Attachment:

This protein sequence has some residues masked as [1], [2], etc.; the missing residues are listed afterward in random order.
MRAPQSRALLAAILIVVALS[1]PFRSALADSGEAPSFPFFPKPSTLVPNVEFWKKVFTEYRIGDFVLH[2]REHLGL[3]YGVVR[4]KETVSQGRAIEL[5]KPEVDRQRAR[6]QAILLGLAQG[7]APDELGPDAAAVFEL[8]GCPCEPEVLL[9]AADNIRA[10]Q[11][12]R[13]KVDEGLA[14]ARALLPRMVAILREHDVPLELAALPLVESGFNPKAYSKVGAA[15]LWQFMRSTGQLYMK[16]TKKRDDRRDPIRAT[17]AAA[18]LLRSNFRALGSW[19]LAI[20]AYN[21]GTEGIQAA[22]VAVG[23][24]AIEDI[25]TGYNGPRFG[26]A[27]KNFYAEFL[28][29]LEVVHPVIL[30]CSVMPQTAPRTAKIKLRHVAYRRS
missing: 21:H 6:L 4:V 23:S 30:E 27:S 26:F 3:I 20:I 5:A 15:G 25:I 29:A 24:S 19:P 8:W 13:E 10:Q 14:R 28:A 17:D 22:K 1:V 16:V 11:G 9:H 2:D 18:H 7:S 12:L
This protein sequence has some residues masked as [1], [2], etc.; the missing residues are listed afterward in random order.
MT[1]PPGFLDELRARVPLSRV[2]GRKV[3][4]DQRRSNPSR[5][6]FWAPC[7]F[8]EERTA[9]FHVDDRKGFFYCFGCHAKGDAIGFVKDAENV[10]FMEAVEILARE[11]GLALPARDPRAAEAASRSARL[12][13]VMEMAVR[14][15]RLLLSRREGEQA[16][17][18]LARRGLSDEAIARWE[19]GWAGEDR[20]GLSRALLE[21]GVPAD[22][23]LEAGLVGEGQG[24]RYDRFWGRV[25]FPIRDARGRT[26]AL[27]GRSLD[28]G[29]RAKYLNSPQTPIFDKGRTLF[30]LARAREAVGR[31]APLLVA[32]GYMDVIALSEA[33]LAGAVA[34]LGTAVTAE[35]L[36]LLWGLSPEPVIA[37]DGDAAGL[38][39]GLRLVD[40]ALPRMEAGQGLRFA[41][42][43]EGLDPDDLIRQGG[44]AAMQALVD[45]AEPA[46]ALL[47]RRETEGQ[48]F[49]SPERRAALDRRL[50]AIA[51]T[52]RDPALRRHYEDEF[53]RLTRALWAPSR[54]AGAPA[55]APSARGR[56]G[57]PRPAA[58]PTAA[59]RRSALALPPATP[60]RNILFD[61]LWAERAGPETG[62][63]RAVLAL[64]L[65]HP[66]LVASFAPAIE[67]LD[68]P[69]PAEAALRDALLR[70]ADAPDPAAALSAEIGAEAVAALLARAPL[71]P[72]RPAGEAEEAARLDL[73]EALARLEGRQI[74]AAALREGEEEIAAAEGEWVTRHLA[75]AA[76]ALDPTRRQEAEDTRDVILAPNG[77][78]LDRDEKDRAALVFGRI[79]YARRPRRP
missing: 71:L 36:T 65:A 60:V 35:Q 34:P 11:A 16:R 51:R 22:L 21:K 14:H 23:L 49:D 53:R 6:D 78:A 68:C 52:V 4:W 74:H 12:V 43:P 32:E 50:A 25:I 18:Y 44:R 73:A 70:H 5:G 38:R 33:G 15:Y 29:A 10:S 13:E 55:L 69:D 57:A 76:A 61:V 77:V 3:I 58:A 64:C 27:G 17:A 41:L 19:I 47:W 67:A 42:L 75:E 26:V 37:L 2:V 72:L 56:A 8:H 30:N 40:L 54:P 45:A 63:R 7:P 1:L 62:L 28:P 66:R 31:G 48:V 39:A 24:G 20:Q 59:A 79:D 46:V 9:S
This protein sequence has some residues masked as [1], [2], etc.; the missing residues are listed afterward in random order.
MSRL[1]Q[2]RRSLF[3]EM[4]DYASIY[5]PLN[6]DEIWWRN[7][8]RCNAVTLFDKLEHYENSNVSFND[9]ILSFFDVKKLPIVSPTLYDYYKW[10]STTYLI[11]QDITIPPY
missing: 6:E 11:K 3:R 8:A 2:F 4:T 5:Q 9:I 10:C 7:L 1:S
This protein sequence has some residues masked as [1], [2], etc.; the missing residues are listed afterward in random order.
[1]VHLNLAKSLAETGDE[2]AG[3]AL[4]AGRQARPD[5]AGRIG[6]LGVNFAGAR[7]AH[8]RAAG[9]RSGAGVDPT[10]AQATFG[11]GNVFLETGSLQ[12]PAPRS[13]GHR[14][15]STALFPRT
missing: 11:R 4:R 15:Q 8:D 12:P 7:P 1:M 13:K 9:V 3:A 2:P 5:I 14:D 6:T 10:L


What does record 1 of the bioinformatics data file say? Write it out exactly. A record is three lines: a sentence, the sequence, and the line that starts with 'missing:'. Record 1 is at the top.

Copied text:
This protein sequence has some residues masked as [1], [2], etc.; the missing residues are listed afterward in random order.
MRAPQSRALLAAILIVVALS[1]PFRSALADSGEAPSFPFFPKPSTLVPNVEFWKKVFTEYRIGDFVLH[2]REHLGL[3]YGVVR[4]KETVSQGRAIEL[5]KPEVDRQRAR[6]QAILLGLAQG[7]APDELGPDAAAVFEL[8]GCPCEPEVLL[9]AADNIRA[10]Q[11][12]R[13]KVDEGLA[14]ARALLPRMVAILREHDVPLELAALPLVESGFNPKAYSKVGAA[15]LWQFMRSTGQLYMK[16]TKKRDDRRDPIRAT[17]AAA[18]LLRSNFRALGSW[19]LAI[20]AYN[21]GTEGIQAA[22]VAVG[23][24]AIEDI[25]TGYNGPRFG[26]A[27]KNFYAEFL[28][29]LEVVHPVIL[30]CSVMPQTAPRTAKIKLRHVAYRRS
missing: 21:H 6:L 4:V 23:S 30:E 27:S 26:F 3:I 20:I 5:A 15:G 25:I 29:A 24:S 19:P 8:W 13:E 10:Q 14:R 28:A 17:D 22:K 1:V 16:V 11:G 9:H 2:D 18:H 7:S 12:L